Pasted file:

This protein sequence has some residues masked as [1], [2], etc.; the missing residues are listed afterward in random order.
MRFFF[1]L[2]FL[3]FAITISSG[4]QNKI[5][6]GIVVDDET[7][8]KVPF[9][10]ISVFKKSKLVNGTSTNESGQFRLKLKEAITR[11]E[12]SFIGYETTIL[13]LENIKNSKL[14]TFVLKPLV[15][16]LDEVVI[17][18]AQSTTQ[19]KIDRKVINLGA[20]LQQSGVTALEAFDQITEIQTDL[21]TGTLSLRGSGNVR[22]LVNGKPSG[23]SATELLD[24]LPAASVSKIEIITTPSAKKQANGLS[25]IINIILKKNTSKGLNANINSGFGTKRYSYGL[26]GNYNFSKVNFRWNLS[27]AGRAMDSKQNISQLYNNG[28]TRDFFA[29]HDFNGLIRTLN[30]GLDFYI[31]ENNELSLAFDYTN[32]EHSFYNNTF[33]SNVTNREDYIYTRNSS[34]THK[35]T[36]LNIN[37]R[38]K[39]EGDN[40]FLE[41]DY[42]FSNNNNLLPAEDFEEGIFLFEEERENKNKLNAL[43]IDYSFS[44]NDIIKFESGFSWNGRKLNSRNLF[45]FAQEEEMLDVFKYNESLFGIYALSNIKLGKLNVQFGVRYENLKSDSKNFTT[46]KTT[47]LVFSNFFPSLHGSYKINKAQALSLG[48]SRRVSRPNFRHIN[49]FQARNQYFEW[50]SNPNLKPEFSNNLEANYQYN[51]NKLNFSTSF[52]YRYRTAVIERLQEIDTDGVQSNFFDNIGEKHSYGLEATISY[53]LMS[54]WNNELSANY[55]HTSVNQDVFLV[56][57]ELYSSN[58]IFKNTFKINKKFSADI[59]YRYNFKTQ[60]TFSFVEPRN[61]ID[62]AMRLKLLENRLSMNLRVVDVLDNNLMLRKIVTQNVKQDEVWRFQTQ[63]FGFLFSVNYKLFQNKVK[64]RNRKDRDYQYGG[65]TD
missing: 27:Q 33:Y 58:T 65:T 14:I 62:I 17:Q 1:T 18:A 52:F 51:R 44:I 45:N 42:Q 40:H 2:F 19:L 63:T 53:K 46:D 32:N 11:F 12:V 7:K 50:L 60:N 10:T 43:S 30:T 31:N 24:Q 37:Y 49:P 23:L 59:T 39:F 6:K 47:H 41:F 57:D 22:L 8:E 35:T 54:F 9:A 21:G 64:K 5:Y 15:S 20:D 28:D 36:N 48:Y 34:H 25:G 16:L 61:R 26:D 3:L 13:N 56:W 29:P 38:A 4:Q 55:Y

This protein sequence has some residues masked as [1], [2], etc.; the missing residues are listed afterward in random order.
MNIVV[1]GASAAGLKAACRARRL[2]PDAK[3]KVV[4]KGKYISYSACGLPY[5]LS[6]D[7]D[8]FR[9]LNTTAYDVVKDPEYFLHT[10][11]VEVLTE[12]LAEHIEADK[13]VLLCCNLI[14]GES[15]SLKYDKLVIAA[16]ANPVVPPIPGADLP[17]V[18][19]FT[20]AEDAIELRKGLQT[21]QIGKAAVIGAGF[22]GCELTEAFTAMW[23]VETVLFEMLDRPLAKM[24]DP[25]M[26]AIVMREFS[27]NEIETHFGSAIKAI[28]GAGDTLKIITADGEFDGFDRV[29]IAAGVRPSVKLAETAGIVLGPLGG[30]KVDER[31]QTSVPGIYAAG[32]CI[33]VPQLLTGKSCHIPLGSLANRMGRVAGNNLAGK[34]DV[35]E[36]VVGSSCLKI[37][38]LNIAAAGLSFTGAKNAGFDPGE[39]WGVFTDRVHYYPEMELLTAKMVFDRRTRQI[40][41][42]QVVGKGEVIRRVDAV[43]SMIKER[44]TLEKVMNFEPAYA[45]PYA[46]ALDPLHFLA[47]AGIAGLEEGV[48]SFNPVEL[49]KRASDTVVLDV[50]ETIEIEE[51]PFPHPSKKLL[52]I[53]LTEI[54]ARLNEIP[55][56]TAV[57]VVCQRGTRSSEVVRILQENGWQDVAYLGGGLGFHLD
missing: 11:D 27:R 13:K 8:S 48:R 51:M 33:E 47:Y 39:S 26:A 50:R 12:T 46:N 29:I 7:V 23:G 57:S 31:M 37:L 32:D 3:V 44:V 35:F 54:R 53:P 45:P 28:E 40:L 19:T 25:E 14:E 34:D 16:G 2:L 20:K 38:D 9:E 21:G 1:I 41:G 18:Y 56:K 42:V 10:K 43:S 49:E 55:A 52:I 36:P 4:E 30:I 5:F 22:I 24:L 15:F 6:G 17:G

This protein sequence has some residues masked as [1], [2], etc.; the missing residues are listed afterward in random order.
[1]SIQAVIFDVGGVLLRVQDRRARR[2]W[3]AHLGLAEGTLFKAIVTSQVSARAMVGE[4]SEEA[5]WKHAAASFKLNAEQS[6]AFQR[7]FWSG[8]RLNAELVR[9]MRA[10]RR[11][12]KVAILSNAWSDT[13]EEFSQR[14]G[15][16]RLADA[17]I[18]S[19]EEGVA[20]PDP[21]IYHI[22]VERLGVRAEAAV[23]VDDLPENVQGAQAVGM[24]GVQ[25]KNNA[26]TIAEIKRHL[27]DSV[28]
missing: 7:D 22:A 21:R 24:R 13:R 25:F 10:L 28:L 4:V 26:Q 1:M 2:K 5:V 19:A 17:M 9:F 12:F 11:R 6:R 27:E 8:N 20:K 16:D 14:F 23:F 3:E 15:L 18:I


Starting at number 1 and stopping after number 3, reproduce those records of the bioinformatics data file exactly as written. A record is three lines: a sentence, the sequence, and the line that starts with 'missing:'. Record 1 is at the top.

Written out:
This protein sequence has some residues masked as [1], [2], etc.; the missing residues are listed afterward in random order.
MRFFF[1]L[2]FL[3]FAITISSG[4]QNKI[5][6]GIVVDDET[7][8]KVPF[9][10]ISVFKKSKLVNGTSTNESGQFRLKLKEAITR[11]E[12]SFIGYETTIL[13]LENIKNSKL[14]TFVLKPLV[15][16]LDEVVI[17][18]AQSTTQ[19]KIDRKVINLGA[20]LQQSGVTALEAFDQITEIQTDL[21]TGTLSLRGSGNVR[22]LVNGKPSG[23]SATELLD[24]LPAASVSKIEIITTPSAKKQANGLS[25]IINIILKKNTSKGLNANINSGFGTKRYSYGL[26]GNYNFSKVNFRWNLS[27]AGRAMDSKQNISQLYNNG[28]TRDFFA[29]HDFNGLIRTLN[30]GLDFYI[31]ENNELSLAFDYTN[32]EHSFYNNTF[33]SNVTNREDYIYTRNSS[34]THK[35]T[36]LNIN[37]R[38]K[39]EGDN[40]FLE[41]DY[42]FSNNNNLLPAEDFEEGIFLFEEERENKNKLNAL[43]IDYSFS[44]NDIIKFESGFSWNGRKLNSRNLF[45]FAQEEEMLDVFKYNESLFGIYALSNIKLGKLNVQFGVRYENLKSDSKNFTT[46]KTT[47]LVFSNFFPSLHGSYKINKAQALSLG[48]SRRVSRPNFRHIN[49]FQARNQYFEW[50]SNPNLKPEFSNNLEANYQYN[51]NKLNFSTSF[52]YRYRTAVIERLQEIDTDGVQSNFFDNIGEKHSYGLEATISY[53]LMS[54]WNNELSANY[55]HTSVNQDVFLV[56][57]ELYSSN[58]IFKNTFKINKKFSADI[59]YRYNFKTQ[60]TFSFVEPRN[61]ID[62]AMRLKLLENRLSMNLRVVDVLDNNLMLRKIVTQNVKQDEVWRFQTQ[63]FGFLFSVNYKLFQNKVK[64]RNRKDRDYQYGG[65]TD
missing: 27:Q 33:Y 58:T 65:T 14:I 62:I 17:Q 1:T 18:A 52:F 51:R 44:I 45:N 42:Q 40:H 2:F 19:L 63:T 53:K 46:D 32:N 11:F 12:V 7:K 50:L 60:N 10:T 43:S 30:T 31:N 24:Q 37:Y 49:P 23:L 59:T 39:F 6:K 47:H 41:F 57:D 22:L 8:E 35:T 54:F 9:A 21:G 64:K 5:Y 15:S 20:D 28:D 36:N 48:Y 34:H 25:G 16:L 61:R 26:D 3:L 13:N 56:W 29:P 38:A 4:Q 55:Y

This protein sequence has some residues masked as [1], [2], etc.; the missing residues are listed afterward in random order.
MNIVV[1]GASAAGLKAACRARRL[2]PDAK[3]KVV[4]KGKYISYSACGLPY[5]LS[6]D[7]D[8]FR[9]LNTTAYDVVKDPEYFLHT[10][11]VEVLTE[12]LAEHIEADK[13]VLLCCNLI[14]GES[15]SLKYDKLVIAA[16]ANPVVPPIPGADLP[17]V[18][19]FT[20]AEDAIELRKGLQT[21]QIGKAAVIGAGF[22]GCELTEAFTAMW[23]VETVLFEMLDRPLAKM[24]DP[25]M[26]AIVMREFS[27]NEIETHFGSAIKAI[28]GAGDTLKIITADGEFDGFDRV[29]IAAGVRPSVKLAETAGIVLGPLGG[30]KVDER[31]QTSVPGIYAAG[32]CI[33]VPQLLTGKSCHIPLGSLANRMGRVAGNNLAGK[34]DV[35]E[36]VVGSSCLKI[37][38]LNIAAAGLSFTGAKNAGFDPGE[39]WGVFTDRVHYYPEMELLTAKMVFDRRTRQI[40][41][42]QVVGKGEVIRRVDAV[43]SMIKER[44]TLEKVMNFEPAYA[45]PYA[46]ALDPLHFLA[47]AGIAGLEEGV[48]SFNPVEL[49]KRASDTVVLDV[50]ETIEIEE[51]PFPHPSKKLL[52]I[53]LTEI[54]ARLNEIP[55][56]TAV[57]VVCQRGTRSSEVVRILQENGWQDVAYLGGGLGFHLD
missing: 11:D 27:R 13:K 8:S 48:R 51:M 33:E 47:Y 39:S 26:A 50:R 12:T 46:N 29:I 7:V 23:G 57:S 31:M 37:L 32:D 3:V 44:V 35:F 54:R 53:P 45:P 28:E 40:L 19:T 25:E 14:E 34:D 16:G 2:L 20:K 38:D 9:E 21:G 1:I 41:G 18:Y 56:K 42:V 10:K 43:S 49:E 55:A 52:I 36:P 4:E 30:I 5:F 22:I 24:L 15:F 6:G 17:G

This protein sequence has some residues masked as [1], [2], etc.; the missing residues are listed afterward in random order.
[1]SIQAVIFDVGGVLLRVQDRRARR[2]W[3]AHLGLAEGTLFKAIVTSQVSARAMVGE[4]SEEA[5]WKHAAASFKLNAEQS[6]AFQR[7]FWSG[8]RLNAELVR[9]MRA[10]RR[11][12]KVAILSNAWSDT[13]EEFSQR[14]G[15][16]RLADA[17]I[18]S[19]EEGVA[20]PDP[21]IYHI[22]VERLGVRAEAAV[23]VDDLPENVQGAQAVGM[24]GVQ[25]KNNA[26]TIAEIKRHL[27]DSV[28]
missing: 7:D 22:A 21:R 24:R 13:R 25:F 10:L 28:L 4:V 26:Q 1:M 2:K 5:V 19:A 17:M 9:F 12:F 11:R 6:R 27:E 8:N 20:K 16:D 14:F 23:F 3:E 15:L 18:I